My Year of Adventurous Eating

Shepherd’s Pie…? March 23, 2012

Filed under: Next!,Recipes — PhobicFoodie @ 12:35 pm

Running a week late is about as “on schedule” as I ever seem to get.  It’s something about the nature of my job where everything is an emergency and everything needs to be done stat-stat-statty-stat-stat and once I get home it’s just impossible to maintain that level of urgency.

But in any case, without much further ado, as promised, here it is.  My super-rockin’, crazy tasty, way kickin’ shepherd’s pie.  Just in time for St Patrick’s Day.  Next year, that is.

Except you won’t find a crumb of lamb in it.  Just beef.  So, I guess more accurately it should be called Rancher’s Pie.  Or Cattleman’s Pie.  Or Wrangler’s Pie.  Or…

Never mind.

To begin, make beef stew.

Now, if you have some leftover beef stew in the fridge, excellent.  Leftover stew makes the best shepherd’s pie, not to mention cutting down your prep time by about three hours!  (Literally).

But if you do not happen to have some leftover beef stew just languishing in your refrigerator, begging to be made into shepherd’s pie, why then you will just have to start at the beginning!

I always start a stew by browning the meat in a little olive oil.

Brown is good.  Brown is flavor.


I like to wait to salt stew meat until it’s thoroughly caramelized.  In my experience salt draws a lot of moisture out of the meat, which causes it to steam instead of brown.  And then the juices burn to the bottom of my pot before the meat gets a chance to turn crispy and delicious!  So I wait.  Spread the meat out in a single layer and leave it alone for several minutes.  When it is thoroughly caramelized and perfect, the meat will release easily from the bottom of the pot.  At this point, turn and repeat until the meat is browned on all sides!

While the meat is browning, dice up a large onion and some carrots.  About three medium carrots oughta do it.

After the meat is completely caramelized, dump it onto a dish and set it aside.  If there is an excessive amount of grease in the bottom of the pot (say, more than a tablespoon or so), pour it off and pour in a little fresh olive oil.  Dump in the carrots and onions with a light sprinkle of salt and give ’em a good stir.  Then let ’em sweat!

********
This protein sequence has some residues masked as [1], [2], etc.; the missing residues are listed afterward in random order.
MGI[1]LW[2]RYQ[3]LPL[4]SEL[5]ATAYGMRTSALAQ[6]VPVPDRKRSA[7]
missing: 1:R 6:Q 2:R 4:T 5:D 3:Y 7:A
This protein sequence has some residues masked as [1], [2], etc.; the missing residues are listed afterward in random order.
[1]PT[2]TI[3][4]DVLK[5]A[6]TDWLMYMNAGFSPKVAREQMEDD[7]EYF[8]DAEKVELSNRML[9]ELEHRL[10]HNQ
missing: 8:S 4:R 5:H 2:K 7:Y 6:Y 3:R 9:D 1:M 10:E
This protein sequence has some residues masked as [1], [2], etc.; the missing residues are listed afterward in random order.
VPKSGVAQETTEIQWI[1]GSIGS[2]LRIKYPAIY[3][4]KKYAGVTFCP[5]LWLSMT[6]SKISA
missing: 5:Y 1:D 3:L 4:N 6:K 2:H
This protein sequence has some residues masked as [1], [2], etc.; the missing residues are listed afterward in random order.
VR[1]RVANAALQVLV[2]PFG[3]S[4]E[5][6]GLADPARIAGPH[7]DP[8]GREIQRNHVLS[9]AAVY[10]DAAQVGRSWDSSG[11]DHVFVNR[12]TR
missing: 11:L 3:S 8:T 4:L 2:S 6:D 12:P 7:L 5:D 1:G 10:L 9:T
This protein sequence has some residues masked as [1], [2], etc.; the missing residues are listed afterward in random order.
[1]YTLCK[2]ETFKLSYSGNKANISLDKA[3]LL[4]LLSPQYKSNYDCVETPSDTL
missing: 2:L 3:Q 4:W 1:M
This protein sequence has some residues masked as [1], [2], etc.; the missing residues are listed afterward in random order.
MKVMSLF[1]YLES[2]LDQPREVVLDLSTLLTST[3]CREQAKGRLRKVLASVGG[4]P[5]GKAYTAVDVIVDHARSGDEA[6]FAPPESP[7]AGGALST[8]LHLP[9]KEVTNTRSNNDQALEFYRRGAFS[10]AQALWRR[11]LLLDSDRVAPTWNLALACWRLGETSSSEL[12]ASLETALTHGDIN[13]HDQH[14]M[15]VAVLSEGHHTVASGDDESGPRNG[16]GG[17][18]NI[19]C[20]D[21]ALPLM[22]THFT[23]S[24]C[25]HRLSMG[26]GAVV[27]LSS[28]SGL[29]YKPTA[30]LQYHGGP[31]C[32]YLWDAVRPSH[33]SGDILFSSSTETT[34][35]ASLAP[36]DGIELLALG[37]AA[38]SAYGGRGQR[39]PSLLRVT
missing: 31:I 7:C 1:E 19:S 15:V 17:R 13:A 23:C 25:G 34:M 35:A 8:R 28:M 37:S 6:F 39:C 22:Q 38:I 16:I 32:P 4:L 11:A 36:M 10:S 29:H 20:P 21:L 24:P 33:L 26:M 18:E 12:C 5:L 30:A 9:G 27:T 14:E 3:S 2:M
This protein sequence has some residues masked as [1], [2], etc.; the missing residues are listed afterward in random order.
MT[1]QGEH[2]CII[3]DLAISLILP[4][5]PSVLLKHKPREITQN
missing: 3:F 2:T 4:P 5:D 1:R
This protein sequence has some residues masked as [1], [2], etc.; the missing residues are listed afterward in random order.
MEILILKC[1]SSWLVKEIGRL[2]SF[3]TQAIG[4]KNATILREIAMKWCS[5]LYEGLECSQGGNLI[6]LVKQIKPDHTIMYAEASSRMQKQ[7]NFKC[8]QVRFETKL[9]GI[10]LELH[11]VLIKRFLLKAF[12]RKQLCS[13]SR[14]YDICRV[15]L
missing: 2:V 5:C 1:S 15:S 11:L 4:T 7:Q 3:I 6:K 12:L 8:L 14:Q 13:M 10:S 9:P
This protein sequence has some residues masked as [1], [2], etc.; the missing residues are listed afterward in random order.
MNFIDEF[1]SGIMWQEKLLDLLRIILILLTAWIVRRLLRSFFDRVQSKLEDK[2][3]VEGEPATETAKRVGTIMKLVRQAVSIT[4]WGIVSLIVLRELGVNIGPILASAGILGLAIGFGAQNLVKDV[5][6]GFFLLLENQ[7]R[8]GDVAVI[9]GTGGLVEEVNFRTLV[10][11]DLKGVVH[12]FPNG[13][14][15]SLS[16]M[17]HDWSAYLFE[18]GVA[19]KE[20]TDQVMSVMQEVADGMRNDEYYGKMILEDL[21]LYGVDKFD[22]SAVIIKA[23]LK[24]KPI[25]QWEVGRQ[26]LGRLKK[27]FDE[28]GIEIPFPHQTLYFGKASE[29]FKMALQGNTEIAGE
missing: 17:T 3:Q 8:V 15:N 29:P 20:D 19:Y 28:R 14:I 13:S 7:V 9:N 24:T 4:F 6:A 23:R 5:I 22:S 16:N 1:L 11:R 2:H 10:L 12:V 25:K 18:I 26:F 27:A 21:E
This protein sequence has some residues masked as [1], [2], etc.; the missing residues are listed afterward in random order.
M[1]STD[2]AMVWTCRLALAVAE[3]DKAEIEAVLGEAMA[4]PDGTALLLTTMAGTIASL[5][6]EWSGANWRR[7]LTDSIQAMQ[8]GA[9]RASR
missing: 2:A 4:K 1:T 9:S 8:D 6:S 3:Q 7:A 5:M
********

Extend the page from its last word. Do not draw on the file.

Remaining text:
While the carrots and onions sweat and get soft, mince up some garlic.

A lot of garlic.

Like, six or eight cloves.

Or more.

Or less if you don’t absolutely love the garlic.  But I do love it, so I use a lot of it!

Keep in mind we’re going to put some garlic in the smashed potato topping too, so if you are one of those people who believes you can actually put too much garlic into something, you may want to hold back a bit here.

I’m not one of those people.

Next, dump ye the garlic and the meat (along with any juice that has collected in the dish) back into the pot and sprinkle ye all of it with salt.

Then stick your face over the pot and give yourself a garlic ‘n meat facial!


And now things will start to get really exciting.

Pour in a cup or so of dark beer.  We just happened to have a tasty Irish stout on hand (it being St. Patty’s Day and all).

I poured in half of this 16 oz can, and it was just the right amount.  You really taste the beer and it added tons of rich flavor, but it wasn’t so much that the stout flavor became overpowering.  You may need to adjust the amount you add based on how powerful your stout is and how much beer flavor you really want your stew to have.

Next, just to kick up the spice and add some much-needed tang to cut through all the richness, dump in a 10 oz. can of diced tomatoes (or tomatoes with hot peppers if you want things a bit spicy!)

This is not a typical Shepherd’s Pie.

Next, pour half a 32 oz. box of beef stock over the whole thing.

Note:  If this were going to be regular, plain ol’ stew for eatin’ stew, I’d just dump the whole box in.  Since it’s going to get covered in mashed potatoes and baked, I wanted the stew to be thicker and a little less soupy.  Plus, we’re going to use some of the rest of that broth when we thicken the stew in a bit!

Stir all this up, throw a lid on it and let it simmer on medium low for a couple of hours.  The longer the better, really.  Check the stew every once in a while to make sure the liquid hasn’t cooked away.  Pour in more broth or water if it dries out and starts to scorch.  If you were going to add any dried herbs (Thyme, Bay, Rosemary or Sage would all be extra delicious!) here’s when you would want to do it.

I didn’t.  And I regret it.

About an hour before dinner time, start preheating the oven to 400°.

Now it’s time for the potatoes!

Now, you could use plain old mashed potatoes if you have some on hand.  This is a great way to use up leftover mashed potatoes!  However, I happened to have a three-pound bag of these gorgeous little multi-colored fingerling potatoes on hand, so I decided to do something extra special!

Aren’t they pretty, with all the red and purple and gold and pink?  I just love fingerling potatoes.  They are so fun, and colorful, and sweet, and tender!

Dump them all into a pot and boil ’em up until tender (about 20 minutes).  Drain them and let them sit in the pot with the lid on for a few minutes to dry out.

Meanwhile, mince up a couple more cloves of garlic.

I ended up using just about a whole head of garlic total in this recipe.  Some might say that is too much garlic.  I would not.

I’ll leave it to your discretion.  To get just a mild, light touch of garlic flavor, you could cut back to  2-3 cloves in the stew and 1 or 2 cloves in the topping.

Dump the garlic into a big bowl and pour a couple of tablespoons of extra virgin olive oil over it.

Garlic and oil!  Probably one of the most magical flavor combinations in all of the world of cooking!